Can anyone advise a good area we could base ourselves for 5 to 7 days near London on arrival from Australia, also best means of public transport as everyone tells us trains are very expensive. would $150 Aust dollar per day be a reasonable rate to budget on
We do not want expensive hotels, quite like the sound of B/Bs
Hoping to go to the Cotswolds area is public transport easy to get there, a hire car would be great but both a bit nervous about driving
All the lovely photos and descriptions of England are very enticing, but 2 ladies trying to plan a holiday and tread the unknown is quite off putting.
Thanks for all the above warnings"
Looking forward to any suggestions Cheers
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Feb 26th, 2013, 10:19 AM
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"Can anyone advise a good area we could base ourselves for 5 to 7 days near London on arrival from Australia, also best means of public transport as everyone tells us trains are very expensive."

I might consider staying a few days on arrival in Bath. Easy express coach from LHR to the center of Bath. Bath itself is good for a couple of days but I'd maybe stay there 5-ish. Reason being, there is a tour company - Mad Max (don't be put off by the name ) - that does very good small group tours from Bath. Some of the options include Stonehenge/Avebury/Lacock. Another is a full day in the Cotswolds.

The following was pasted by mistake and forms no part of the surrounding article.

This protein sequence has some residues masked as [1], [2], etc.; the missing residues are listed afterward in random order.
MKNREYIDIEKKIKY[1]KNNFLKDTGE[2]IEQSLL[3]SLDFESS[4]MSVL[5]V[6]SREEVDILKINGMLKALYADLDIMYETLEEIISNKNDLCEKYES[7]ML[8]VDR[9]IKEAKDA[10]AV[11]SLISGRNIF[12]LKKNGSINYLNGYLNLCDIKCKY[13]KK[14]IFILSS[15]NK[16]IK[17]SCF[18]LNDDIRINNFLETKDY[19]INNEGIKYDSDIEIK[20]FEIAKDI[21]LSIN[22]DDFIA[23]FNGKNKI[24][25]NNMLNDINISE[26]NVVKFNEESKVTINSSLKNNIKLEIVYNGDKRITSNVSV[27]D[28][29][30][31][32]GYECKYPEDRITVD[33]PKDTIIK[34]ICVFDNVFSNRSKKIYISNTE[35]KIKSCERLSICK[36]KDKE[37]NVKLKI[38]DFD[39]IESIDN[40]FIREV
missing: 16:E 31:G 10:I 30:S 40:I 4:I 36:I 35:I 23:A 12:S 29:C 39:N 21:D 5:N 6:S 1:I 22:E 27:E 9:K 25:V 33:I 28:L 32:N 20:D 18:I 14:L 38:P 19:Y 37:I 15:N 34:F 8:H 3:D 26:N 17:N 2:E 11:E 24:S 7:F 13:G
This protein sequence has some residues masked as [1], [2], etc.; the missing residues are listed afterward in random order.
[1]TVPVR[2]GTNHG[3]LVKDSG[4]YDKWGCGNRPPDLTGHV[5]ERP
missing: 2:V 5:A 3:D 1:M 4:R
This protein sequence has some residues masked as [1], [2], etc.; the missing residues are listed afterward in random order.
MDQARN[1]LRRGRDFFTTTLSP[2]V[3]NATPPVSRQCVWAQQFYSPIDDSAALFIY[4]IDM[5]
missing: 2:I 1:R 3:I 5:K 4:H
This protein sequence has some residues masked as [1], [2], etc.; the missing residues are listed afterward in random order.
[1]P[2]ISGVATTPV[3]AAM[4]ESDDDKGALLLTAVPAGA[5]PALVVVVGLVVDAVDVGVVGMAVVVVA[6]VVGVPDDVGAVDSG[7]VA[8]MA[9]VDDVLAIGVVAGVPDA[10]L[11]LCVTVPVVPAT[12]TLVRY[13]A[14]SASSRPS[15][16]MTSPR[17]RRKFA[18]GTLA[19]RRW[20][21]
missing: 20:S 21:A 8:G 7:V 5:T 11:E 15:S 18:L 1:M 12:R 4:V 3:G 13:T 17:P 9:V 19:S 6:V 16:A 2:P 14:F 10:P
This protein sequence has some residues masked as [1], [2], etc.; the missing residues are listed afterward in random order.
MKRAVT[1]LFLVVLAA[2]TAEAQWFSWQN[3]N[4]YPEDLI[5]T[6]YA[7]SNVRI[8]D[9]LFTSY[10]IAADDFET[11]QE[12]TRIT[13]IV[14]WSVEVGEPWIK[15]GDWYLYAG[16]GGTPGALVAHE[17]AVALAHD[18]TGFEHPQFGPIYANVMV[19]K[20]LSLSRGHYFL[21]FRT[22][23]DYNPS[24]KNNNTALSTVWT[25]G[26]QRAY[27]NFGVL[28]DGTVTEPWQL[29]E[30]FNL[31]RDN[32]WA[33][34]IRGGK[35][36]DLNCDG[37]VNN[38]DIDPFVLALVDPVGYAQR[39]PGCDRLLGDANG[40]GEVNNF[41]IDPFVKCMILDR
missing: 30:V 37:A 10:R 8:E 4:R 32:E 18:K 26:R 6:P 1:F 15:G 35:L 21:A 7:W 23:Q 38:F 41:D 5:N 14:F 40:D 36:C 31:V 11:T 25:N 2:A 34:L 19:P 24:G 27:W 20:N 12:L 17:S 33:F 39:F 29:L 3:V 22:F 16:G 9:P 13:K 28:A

http://www.madmaxtours.co.uk/

Trains can be expensive - or not. Some ways to save ££ include booking well in advance, not traveling at peak hours (primarily morning commute before 9:30 and sometimes during the afternoon commute), buying a senior rail card. This cost (I think) £28 and saves you 1/3 on most train trips.

But w/ a few days in Bath you really wouldn't need take many trains. A coach from LHR is better than a train. You could take a train to Oxford . . . but actually Oxford is better/cheaper visited from London by express bus.

In London you'd take a train to Hampton Court Palace (inexpensive and covered by the Oyster card), Windsor (inexpensive), maybe Canterbury (fairly inexpensive)
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Aug 21st, 2013, 12:14 PM
  #20
 
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studley
Stumbled across your entry of Feb 24th from a google search.
Studley is my great grandmothers surname and I was born a Burton.
John Burton is also my great great grandfather and I got a copy of his wedding certificate today which I ordered trying to find out who his father was. As you say, it just says Peter Paine but no occupation. I cannot find anything else. If you do make it over here and find out anything more I would really appreciate you letting me know. Good Luck! Many thanks